Prof. Attahiru Jega, INEC chairman on Sunday in Abuja described excessive use of money in politics as unhealthy and unlawful.
Jega, who made the pronouncement at a forum of the News Agency of Nigeria (NAN), appealed that the role of money in politics be minimised.
He told NAN that the issue of money politics was one of the reform measures INEC planned to introduce before the 2015 general elections.
``Obviously, it is unfortunate that in Nigeria there is a lot of use of money in politics.
``It is unhealthy, it is illegal and we have to do quite a lot to minimise the role of money in politics and, we in INEC, it’s is one of the reforms measures that we hope to introduce long before 2015.’’
Jega said that INEC intended to tackle extreme use of money by establishing a political monitoring department to observe party campaigns.
He said that the unit would also monitor financial contributions of individuals, organisations as well as advertorials of political parties.
He said this was to ensure full conformity with the limits that had been established by law.
He added that most countries took the issue of the use of money in politics seriously, stressing that it was imperative that Nigeria did same.
``We in INEC are committed to ensuring that by 2015 we would have even more effective mechanism in place to be able to monitor campaign financing; to be able to monitor candidates’ expenditure and to also monitor a party’s expenditure,’’ he said.
Jega told NAN that INEC currently conducted annual audit of finances of political parties, noting that parties were not disposed to the regular auditing of their accounts.
``You know, it is a constitutional responsibility and we will continue to do it. I think a few months ago, we issued the results of the last audit and we pointed out parties that were in default and so on.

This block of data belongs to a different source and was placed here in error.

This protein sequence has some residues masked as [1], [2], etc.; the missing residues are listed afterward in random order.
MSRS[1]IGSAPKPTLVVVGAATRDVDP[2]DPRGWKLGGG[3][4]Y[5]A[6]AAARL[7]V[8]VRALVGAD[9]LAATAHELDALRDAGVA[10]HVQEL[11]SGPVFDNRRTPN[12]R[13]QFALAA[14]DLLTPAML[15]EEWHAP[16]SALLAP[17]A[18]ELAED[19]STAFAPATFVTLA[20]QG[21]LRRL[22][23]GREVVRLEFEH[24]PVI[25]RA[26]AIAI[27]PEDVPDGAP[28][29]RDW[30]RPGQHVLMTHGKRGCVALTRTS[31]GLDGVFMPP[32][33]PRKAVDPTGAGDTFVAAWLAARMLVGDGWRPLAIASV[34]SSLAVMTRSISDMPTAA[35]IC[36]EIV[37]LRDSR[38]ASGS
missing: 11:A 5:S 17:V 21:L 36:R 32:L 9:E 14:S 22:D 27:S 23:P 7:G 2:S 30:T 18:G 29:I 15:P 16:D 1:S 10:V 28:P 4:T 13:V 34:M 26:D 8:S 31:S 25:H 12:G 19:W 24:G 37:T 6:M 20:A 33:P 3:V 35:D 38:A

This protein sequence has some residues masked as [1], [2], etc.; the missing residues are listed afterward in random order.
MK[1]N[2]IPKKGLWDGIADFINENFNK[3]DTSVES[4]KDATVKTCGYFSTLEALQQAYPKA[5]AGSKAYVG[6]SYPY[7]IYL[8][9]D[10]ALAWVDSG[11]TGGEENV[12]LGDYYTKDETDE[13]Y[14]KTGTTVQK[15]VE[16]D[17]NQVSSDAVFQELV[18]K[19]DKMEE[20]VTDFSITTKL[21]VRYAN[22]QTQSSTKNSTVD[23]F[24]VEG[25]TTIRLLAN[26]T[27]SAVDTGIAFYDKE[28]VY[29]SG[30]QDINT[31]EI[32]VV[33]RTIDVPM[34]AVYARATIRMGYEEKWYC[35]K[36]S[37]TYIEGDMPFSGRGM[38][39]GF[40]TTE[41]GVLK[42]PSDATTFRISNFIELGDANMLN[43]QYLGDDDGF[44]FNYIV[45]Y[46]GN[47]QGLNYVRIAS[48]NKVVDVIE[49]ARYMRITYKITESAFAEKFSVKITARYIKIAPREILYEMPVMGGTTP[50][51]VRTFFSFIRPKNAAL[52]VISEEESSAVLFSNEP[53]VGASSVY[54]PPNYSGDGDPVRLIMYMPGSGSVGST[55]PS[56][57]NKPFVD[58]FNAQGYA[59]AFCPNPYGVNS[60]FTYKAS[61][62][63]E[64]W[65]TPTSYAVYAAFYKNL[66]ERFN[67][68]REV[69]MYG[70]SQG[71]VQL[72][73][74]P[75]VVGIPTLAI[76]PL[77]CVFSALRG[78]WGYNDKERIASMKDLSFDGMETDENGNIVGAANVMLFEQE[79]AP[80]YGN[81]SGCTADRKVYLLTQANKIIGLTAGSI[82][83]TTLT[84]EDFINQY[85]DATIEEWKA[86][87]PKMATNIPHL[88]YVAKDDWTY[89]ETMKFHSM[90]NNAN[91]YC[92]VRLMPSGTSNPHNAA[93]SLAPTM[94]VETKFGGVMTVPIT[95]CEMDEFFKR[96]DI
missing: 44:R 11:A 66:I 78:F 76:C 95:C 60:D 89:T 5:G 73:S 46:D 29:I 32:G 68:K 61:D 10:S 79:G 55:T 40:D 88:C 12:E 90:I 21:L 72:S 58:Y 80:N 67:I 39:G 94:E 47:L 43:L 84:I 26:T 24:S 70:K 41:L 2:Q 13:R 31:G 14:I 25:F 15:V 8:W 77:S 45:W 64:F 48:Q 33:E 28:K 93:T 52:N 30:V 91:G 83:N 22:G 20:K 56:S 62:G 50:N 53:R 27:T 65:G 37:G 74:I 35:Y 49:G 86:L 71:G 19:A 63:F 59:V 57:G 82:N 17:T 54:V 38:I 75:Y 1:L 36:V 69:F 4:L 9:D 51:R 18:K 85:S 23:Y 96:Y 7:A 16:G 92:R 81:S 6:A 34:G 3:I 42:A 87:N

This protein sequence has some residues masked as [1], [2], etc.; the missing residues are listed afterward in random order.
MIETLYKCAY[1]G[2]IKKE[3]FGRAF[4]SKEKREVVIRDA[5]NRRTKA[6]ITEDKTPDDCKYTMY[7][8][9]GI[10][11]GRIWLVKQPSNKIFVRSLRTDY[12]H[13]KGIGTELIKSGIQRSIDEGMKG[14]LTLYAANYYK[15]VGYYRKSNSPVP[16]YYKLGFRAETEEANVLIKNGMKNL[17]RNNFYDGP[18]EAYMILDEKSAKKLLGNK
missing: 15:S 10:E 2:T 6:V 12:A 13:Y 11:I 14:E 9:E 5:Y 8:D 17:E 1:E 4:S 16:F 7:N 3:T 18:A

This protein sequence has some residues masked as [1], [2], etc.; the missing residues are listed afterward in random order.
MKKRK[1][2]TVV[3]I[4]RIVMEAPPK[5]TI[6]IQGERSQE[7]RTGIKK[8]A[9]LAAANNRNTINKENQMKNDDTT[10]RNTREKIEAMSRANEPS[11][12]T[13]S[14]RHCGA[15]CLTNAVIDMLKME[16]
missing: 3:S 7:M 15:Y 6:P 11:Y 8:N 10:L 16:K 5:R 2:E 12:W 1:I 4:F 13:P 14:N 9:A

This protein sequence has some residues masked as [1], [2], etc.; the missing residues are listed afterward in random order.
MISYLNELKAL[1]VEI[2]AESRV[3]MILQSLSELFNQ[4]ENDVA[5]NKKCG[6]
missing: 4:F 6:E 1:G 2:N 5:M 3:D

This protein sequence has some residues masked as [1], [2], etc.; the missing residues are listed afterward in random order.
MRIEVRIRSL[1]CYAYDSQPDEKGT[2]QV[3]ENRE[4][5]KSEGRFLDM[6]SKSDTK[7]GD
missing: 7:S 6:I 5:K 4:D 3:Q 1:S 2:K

``So really parties are not also serious about accountability, and we have our responsibility to keep on pushing them so that they become more transparent and more accountable in the way in which they keep their finances.’’
On politicians’ constant defection to and from their political parties, Jega said it could be seen as moral and party issues.
``But I think it is part of politics that members of a party will become aggrieved and when they are aggrieved sometimes, they think the only option available to them is to actually leave that party and move to another party.’’
He said, however, that mass movement of people from party to party was unhealthy.
The INEC chairman cited the April 2011 elections as a period of mass movement from one party to the other.
On internal party democracy, Jega said: ``There is no doubt that the level of internal party democracy in our political parties leaves much to be desired
``And we are doing our best to improve on our engagement with political parties so that we can encourage them to be more democratic in their outlook internally.’’ (NAN)